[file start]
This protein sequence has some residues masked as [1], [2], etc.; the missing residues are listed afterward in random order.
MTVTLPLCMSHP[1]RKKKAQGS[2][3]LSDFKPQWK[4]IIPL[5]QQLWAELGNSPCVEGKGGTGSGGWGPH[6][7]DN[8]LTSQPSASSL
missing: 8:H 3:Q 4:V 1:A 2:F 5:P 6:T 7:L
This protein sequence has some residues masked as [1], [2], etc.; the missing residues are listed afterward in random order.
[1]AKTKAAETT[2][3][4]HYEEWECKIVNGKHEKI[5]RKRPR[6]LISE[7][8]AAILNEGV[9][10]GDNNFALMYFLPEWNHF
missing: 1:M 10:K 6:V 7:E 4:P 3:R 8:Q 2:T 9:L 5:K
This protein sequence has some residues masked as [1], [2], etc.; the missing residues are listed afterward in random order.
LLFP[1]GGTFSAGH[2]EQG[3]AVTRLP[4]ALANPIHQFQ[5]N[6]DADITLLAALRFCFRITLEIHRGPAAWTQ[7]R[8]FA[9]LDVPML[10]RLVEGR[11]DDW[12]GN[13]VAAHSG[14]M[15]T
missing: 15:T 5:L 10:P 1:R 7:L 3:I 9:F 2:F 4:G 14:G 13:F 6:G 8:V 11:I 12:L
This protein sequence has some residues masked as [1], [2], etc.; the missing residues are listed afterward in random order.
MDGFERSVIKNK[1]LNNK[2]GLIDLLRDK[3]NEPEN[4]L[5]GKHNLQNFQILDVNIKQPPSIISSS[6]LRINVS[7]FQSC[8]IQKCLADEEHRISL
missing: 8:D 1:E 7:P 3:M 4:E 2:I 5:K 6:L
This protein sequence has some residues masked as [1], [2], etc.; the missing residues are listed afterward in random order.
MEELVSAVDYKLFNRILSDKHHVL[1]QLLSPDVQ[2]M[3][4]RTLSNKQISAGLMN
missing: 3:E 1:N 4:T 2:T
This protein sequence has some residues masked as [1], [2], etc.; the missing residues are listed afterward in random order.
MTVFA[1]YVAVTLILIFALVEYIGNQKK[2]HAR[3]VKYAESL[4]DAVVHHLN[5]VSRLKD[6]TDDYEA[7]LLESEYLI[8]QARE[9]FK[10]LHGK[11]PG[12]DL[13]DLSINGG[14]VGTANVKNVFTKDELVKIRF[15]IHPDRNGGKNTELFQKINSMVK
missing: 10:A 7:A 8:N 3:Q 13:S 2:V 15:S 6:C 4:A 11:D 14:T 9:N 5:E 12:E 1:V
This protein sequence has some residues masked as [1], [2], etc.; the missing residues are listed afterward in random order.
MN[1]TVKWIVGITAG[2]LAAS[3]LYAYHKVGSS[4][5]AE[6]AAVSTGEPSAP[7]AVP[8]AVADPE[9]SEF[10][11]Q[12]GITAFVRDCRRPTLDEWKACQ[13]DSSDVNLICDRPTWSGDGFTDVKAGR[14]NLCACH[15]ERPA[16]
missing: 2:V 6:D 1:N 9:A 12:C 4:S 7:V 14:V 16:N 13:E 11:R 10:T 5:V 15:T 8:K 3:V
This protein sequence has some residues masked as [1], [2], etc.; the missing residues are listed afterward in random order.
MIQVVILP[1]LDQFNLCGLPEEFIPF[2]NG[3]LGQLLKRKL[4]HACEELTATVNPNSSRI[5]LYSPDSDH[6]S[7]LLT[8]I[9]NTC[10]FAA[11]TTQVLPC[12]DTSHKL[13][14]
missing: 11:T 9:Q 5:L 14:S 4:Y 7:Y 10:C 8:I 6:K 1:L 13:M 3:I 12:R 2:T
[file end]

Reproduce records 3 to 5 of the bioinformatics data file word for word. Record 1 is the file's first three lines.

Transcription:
This protein sequence has some residues masked as [1], [2], etc.; the missing residues are listed afterward in random order.
LLFP[1]GGTFSAGH[2]EQG[3]AVTRLP[4]ALANPIHQFQ[5]N[6]DADITLLAALRFCFRITLEIHRGPAAWTQ[7]R[8]FA[9]LDVPML[10]RLVEGR[11]DDW[12]GN[13]VAAHSG[14]M[15]T
missing: 15:T 5:L 10:P 1:R 7:L 3:I 9:F 2:F 4:G 14:G 13:F 6:G 8:V 11:I 12:L
This protein sequence has some residues masked as [1], [2], etc.; the missing residues are listed afterward in random order.
MDGFERSVIKNK[1]LNNK[2]GLIDLLRDK[3]NEPEN[4]L[5]GKHNLQNFQILDVNIKQPPSIISSS[6]LRINVS[7]FQSC[8]IQKCLADEEHRISL
missing: 8:D 1:E 7:P 3:M 4:E 2:I 5:K 6:L
This protein sequence has some residues masked as [1], [2], etc.; the missing residues are listed afterward in random order.
MEELVSAVDYKLFNRILSDKHHVL[1]QLLSPDVQ[2]M[3][4]RTLSNKQISAGLMN
missing: 3:E 1:N 4:T 2:T